This is good because no, one's, I've asked Matt and we do, we set up our avatar, right? For our personal family deals. Typically for us, it's someone that's out of state and appreciates the structuring of terms. After that deal is made at the very beginning, it's hands off for them. What, who is some sellers that make that up? People relocating people, sadly, who got hit by not be able to pay their mortgage. COVID put that on hyperdrive, right? But that's always been around. The third niche totally different is the seller who's free and clear. It's about a third of the properties in us right now. They're awesome to deal with. There's a certain call it financial savvy they're debt free. They're there for a reason. The building I'm standing in today talking to a is a mixed use building that we bought in 18 on terms for it was free and clear. 


 Chris
 Didn't have to go to the bank, didn't have to go through the grueling underwriting and all that. That's a highlight, but I mean, there's all niches within the niche, but that's a highlight for you. 


 Josh
 Sure. What, what does the bad deal look like now? Obviously, if the numbers don't line up, we'll call that a bad deal. What are other areas or other things that you see, whether they're dealing with the seller or the property, what are, what's a bad deal for you? 


 Chris
 Yeah, this is good too, because I think if you asked me to look back and what were the bad deals that we either were either that we rushed into. Or at the time we didn't have our avatar spelled out. Like I just told you, and were grabbing deals to grab deals. Everybody's done it in real estate and come out of the crash where I was super aggressive. I did some of those. What are the, what specifically putting a buyer in a home that shouldn't have been in a home, we do rent to own program, so we want good, good, strong buyers entering a deal with a cell that you knew was a pain in the ass day. One, whether they were questioning everything you did or whether they were haggling right through the whole, like, this is a very simple process. If all those red flags and up at the beginning, we shouldn't have done the deal. 


 Chris
 We don't now, but after 31 years, I'm brain dead to it. But, but at the beginning we did and it causes headaches and sometimes loss and sometimes relationships. 


 Josh
 Yeah. Sometimes the best deal is the deal you don't do, right? 


 Chris
 Yeah. A hundred percent to tie those two together. 


 Josh
 Yeah. If you could go back in time, you and I, go back in time and you could remove one deal. Just one. What was the worst deal you ever did that? You're like, I wish I could erase that from the memory. 


 Chris
 Well, it would have to be pre-crash cause post-crash, I can control them and you can pivot so many ways, but pre-crash, it would have been raising some funds to do a condominium conversion was a six unit building in Providence, Rhode Island. There was a bunch of errors in hindsight error, number one, raising private money right before the crash. Not that I shouldn't know the crash, but I should've known to keep the LTV down for other. Problem, number two, with that deal is raising money with someone I knew. Not only do I not borrow money now, I don't borrow money for someone I know. Cause that caused the relationship to go sour. And that's awful. Cause that's more important, right?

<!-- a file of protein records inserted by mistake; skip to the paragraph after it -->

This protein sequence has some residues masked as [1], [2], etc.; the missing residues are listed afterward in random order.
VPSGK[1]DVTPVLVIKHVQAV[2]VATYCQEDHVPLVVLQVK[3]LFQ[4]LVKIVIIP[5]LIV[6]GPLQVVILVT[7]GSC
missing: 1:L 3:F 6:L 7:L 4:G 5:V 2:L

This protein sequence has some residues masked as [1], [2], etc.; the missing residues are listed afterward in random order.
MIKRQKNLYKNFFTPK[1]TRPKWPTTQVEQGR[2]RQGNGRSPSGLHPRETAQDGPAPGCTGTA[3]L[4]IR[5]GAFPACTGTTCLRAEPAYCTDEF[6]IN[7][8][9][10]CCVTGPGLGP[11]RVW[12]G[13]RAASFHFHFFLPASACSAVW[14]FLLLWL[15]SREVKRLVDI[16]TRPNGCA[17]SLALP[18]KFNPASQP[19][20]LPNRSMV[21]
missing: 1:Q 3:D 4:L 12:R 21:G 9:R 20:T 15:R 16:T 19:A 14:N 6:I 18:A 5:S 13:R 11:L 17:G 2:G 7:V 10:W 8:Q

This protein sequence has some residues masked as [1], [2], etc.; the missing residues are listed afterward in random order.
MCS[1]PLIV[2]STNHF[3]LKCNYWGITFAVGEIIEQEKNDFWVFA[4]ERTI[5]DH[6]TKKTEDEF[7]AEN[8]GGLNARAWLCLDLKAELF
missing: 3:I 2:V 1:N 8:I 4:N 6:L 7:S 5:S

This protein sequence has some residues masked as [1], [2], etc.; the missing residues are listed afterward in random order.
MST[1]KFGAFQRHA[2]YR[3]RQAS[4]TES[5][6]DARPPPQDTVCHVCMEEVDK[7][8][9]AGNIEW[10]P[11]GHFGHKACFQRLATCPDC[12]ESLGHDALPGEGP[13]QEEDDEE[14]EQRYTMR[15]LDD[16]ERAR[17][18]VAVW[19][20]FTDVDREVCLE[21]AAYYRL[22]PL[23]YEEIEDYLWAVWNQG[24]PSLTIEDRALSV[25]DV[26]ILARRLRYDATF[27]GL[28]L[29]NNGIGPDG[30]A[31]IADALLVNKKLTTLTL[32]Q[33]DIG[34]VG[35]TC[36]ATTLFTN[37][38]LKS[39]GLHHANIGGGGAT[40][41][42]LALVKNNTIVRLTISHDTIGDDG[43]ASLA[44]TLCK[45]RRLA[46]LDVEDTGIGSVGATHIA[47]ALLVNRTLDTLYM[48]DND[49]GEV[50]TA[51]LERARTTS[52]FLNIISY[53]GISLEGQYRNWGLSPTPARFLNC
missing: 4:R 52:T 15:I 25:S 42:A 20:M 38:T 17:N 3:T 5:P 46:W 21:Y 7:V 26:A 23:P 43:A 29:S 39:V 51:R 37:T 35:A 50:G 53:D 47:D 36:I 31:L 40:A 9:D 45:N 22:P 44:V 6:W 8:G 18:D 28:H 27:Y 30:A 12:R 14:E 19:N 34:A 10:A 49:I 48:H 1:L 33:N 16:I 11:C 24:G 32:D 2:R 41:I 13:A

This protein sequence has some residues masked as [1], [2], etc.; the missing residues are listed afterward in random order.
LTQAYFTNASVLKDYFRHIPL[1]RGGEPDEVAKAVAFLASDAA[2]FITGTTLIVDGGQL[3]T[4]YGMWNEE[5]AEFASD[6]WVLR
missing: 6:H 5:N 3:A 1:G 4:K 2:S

Josh
 Yeah. In 2006, my group and I, we built 20, no 40 maybe 40 spec homes. Bad timing. Right. 


 Chris
 Oh, so you are, you were in the lovely time is as the same as I am. And I appreciate and respect that. 


 Josh
 Yeah. Yeah. I got, I get my real estate license in 2000, maybe 2000. I was 18 years old. My dad was in construction. I couldn't wait to stop working for dad. My thoughts though. He could build it. I could sell it. Went on a build in multifamily and such like that. When I built some spec homes, yeah, I got burnt pretty bad. And a lot of people did. W what do you is going on in the market today? Are you seeing 2006 all over again? Like, what are your views and thoughts on this? 


 Chris
 Yeah. Please let me do a disclosure here. Like this is only my views. If someone tells you they can predict what's going on, it's just, there's no one in the predictable hall of fame show and it just doesn't exist. My opinion is no it's different than 2006, because 2006 was not driven by like a national, COVID or anything like that. International. So I just think it's different. The, the economy was booming right now versus through all that crap versus what happened in oh six and seven and eight leading up to eight, I think it was entirely different. What I think is going to happen, obviously, I don't know you and I would be on the beach somewhere. We wouldn't be on the show together, but I here's what I said just recently on the show this morning, chaos in general, in the market. I would consider chaos right now to be happening because people are worried about interest rates. 


 Chris